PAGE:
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PC-12: What You Need to Know

PC-12: What You Need to Know

Jul 11, 2023
Posted by Greg Matheson, Product Manager, Commercial Engine Lubricants

The development of the next heavy-duty engine oil category—currently known as Proposed Category 12, or simply PC-12—is ongoing. Lubrizol representatives have been busy working together with the industry consortium responsible for the category’s development to help ensure that PC-12 delivers real, tangible value to the heavy-duty diesel marketplace on a targeted first license date of Jan. 1, 2027.

The New Category Development Team (NCDT) is performing important work to finalize the matrix of testing new fluids must pass to meet specifications. Here’s what you need to know about the progress of the new diesel engine oil category.

New Category Development Team (NCDT)

The NCDT is comprised of representatives from:

  • The American Petroleum Institute (API)
  • The Engine Manufacturers Association (EMA)
  • The American Society for Testing and Materials (ASTM)
  • The American Chemistry Council (ACC)

Determining Performance Specificity

Part of the NCDT’s responsibility is to determine the specifics of the EMA’s needs statement. The needs statement is issued by the EMA requesting the development of the new performance category that meets the changing needs of diesel engines.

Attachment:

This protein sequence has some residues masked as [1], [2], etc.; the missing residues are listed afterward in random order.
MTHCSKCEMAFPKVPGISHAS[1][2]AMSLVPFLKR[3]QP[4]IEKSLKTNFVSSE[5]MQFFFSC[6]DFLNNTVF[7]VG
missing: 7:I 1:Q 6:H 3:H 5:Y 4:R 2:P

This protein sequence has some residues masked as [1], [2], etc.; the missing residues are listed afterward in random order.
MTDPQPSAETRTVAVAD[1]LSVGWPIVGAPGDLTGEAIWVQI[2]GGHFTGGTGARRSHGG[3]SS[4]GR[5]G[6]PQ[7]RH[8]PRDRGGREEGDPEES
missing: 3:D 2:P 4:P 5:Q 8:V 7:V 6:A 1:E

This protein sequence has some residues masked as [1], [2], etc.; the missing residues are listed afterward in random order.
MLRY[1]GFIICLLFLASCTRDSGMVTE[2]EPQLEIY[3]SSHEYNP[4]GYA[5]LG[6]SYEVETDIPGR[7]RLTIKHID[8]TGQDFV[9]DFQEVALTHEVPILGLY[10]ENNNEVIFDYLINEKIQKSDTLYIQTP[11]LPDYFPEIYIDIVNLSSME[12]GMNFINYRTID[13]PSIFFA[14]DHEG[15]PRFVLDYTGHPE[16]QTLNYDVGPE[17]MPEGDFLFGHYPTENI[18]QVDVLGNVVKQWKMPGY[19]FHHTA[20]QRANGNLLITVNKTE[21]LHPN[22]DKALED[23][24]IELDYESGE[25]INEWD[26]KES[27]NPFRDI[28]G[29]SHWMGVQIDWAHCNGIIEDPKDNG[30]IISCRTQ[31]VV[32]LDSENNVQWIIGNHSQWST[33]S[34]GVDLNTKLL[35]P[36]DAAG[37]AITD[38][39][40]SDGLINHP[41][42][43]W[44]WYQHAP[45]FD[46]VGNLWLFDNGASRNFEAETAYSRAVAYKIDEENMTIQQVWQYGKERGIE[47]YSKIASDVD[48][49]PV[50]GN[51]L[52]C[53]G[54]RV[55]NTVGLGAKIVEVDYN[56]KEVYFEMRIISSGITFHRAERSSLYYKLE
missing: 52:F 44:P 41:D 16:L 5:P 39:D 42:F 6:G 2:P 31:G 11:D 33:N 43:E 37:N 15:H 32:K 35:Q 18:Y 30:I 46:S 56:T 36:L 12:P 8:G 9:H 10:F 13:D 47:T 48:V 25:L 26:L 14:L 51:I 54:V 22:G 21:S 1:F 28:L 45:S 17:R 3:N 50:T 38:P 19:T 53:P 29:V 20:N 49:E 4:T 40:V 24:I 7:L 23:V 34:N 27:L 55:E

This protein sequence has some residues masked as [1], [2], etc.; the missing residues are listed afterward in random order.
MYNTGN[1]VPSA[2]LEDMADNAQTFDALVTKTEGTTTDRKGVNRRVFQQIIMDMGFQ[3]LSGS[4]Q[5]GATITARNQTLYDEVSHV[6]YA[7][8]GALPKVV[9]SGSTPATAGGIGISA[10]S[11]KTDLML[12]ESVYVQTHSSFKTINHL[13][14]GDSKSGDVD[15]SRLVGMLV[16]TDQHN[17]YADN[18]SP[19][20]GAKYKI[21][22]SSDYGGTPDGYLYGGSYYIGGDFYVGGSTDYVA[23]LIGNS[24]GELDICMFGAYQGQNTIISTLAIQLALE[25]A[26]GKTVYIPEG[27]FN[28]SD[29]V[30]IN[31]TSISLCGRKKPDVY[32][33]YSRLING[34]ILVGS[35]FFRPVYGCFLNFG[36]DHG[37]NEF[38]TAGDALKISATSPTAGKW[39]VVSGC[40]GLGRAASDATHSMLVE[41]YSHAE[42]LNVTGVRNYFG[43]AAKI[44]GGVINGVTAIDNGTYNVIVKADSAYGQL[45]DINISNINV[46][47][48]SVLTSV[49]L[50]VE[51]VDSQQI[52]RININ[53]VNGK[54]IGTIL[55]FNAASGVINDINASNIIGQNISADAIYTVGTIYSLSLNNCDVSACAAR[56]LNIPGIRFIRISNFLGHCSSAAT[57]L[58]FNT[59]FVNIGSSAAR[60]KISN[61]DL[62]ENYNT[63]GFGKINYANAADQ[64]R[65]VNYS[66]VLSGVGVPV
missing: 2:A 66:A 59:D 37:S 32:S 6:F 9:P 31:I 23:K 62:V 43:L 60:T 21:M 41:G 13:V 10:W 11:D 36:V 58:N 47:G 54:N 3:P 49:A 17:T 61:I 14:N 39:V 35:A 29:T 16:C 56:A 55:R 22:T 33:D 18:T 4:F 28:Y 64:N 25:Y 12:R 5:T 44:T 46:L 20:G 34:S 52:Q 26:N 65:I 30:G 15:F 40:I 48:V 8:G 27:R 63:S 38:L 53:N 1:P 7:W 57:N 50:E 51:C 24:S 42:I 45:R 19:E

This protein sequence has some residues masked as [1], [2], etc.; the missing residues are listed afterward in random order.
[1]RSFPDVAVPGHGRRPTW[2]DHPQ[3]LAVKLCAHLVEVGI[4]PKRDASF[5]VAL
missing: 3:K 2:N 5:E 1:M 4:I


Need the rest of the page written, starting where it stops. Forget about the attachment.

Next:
And those changes will be significant. The U.S. Environmental Protection Agency (EPA) recently finalized stricter emissions requirements for heavy duty engines beginning in the model year 2027. The new limits call for a 75% reduction in nitrogen oxide (NOx) and a 50% reduction in particulate matter (PM) versus existing vehicles. The EPA is also requesting that aftertreatment systems (diesel particulate filters, or DPFs) effectively double their useful life, from 450,000 miles to 800,000.

To help engines reduce emissions accordingly and to prolong the lives of DPFs, the EMA’s needs statement requested improved lubricant performance in the areas of:

  • Increased oxidative stability
  • Improved wear protection
  • Optimized soot dispersancy
  • “C” category backwards compatibility, for use in older model vehicles.
  • “F” category with lower high-temperature, high-shear (HTHS) viscosity levels, enabling vehicles model year 2027 and newer to achieve improved fuel efficiency.

Right now, significant work is being done to more concretely determine how these performance characteristics correlate with changes in original equipment manufacturer (OEM) hardware; how best to measure them via testing; and how improvements in each of these areas will bring value to the end user. The NCDT is working closely to finalize exact metrics and how they will be evaluated and measured. As these discussions continue, it is Lubrizol’s goal that the category deliver clear value and justifies the investment required to fully develop and implement PC-12.

New Testing Procedures